Day 19 (PF)

WATCH THIS OVERVIEW VIDEO FIRST TODAY: BUDGET CHALLENGE PAYROLL GROSS & NET PAY LESSON Pit Stop Summary: This Pit Stop explains how gross income is reduced by deductions and how it translates to the net pay deposited into a checking account. Terminology Tune-Up:
  1. Paycheck stub: Document detailing an employee’s gross pay, deductions, and net pay amounts.
  2. Gross pay: Money received for performing work or a service prior to deductions.
  3. Net pay: Money received after taxes and deductions have been withheld.
  4. Deduction: Amount withheld from an employee’s paycheck by their employer.
Navigation Tip #1: Review paycheck stubs for accuracy at Student Home>Employer.
  1. Paycheck stubs and bank statements are the most important (and often most overlooked) statements.
  2. Review differences between salaried/exempt employees and hourly employees.
    1. Salaried/exempt employees are compensated for 40 hours per week on an ongoing basis.
    2. Hourly employees are compensated for actual hours worked (up to 40 hrs/wk) at the hourly rate and overtime hours are compensated at a minimum 1.5 the hourly rate.
    3. In the simulation, students are exempt and eligible for a raise and/or bonus. (reflected in the employment information included in the info packet.)
  3. It is important to review paystubs for correct personal information (name, address, and employee ID number) and notify yout employer immediately if there is an error. Inaccurate information could have negative tax implications.
Navigation Tip #2: Do I have to pay for that? Mandatory vs. optional deductions
  1. Mandatory deductions in the Budget Challenge are:
    1. FICA Tax: Social Security Tax and Medicare Tax to support retirees, the disabled and children of deceased workers.
    2. Federal Income Tax: Collected to fund public services for example, national defense.
    3. State Income Tax: Collected by most states to fund state public services for example, roads.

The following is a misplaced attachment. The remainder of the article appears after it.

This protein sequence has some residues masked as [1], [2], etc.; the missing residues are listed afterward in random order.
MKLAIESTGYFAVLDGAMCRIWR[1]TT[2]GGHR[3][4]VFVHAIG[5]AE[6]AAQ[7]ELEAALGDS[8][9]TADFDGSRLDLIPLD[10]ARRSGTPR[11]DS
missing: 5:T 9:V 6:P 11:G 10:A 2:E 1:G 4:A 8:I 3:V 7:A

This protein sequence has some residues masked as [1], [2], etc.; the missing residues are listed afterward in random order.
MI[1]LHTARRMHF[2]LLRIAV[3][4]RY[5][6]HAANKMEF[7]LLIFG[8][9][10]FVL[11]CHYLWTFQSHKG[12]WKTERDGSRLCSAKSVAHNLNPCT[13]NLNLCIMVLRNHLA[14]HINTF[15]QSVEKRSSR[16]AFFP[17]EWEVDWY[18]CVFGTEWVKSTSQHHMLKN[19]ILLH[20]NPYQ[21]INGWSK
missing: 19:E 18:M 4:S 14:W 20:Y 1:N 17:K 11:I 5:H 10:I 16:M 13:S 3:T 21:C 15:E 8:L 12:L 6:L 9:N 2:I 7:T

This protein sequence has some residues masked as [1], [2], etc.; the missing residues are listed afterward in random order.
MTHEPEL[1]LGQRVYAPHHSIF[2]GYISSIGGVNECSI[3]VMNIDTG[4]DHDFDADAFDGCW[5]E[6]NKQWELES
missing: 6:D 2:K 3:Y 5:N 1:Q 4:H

2. Optional deductions in the Budget Challenge are:
    1. Employee 401(k) contribution: Money an individual contributes to their 401(k) retirement account. Students can change their 401(k) contribution percentage per paycheck at Student Home→401(k).
    2. Health insurance premium: Pre-tax money an individual pays for health insurance coverage. For simplicity, all participants in the simulation have a health insurance deduction and are not permitted to opt out. In the U.S., not taking advantage of employer-offered health insurance (or opting out) is allowed. However, individuals are now required to have qualified health insurance or else pay a fee (tax penalty on their federal tax return), unless they apply for and are granted an exemption.
Navigation Tip #3: Saving in your 401(k) helps you pay less taxes.
  1. A 401(k) Retirement Plan allows participants to contribute earnings pre-tax to a retirement savings account. The contributions and the earnings on the contributions are tax-deferred.
Navigation Tip #4: Impact of W-4 allowances on net pay.
  1. Taxpayers use form W-4 to calculate and claim their withholding allowance.New employees complete a W-4 which asks for the number of exemptions they claim.. An employer uses the number to determine how much of an employee’s pay to subtract from their paycheck to remit to the tax authorities.
  2. The more allowances claimed, the less income tax will be withheld from one’s paycheck and the fewer allowances claimed, the more income tax will be withheld.
  3. The table illustrates the impact of W-4 allowances to federal withholding, net pay, gross pay, total tax burden, tax refund (if receiving a refund), and owed taxes (if owing taxes).
  1. Immediately after opening this Google Doc:
    1. From FILE choose MAKE A COPY
    2. In the file name in the top left side of your screen, delete COPY OF and replace it with YOUR NAME
    3. Click SHARE and share it to
  2. In the Doc you just copied & shared, we will do #1-4 today. Before you leave class today you will:
    1. Explain the purpose of a W-4 and what withholdings mean for your paycheck
    2. Identify the elements of the payroll tax, how much they deduct, and where the money goes
    3. Complete a W-4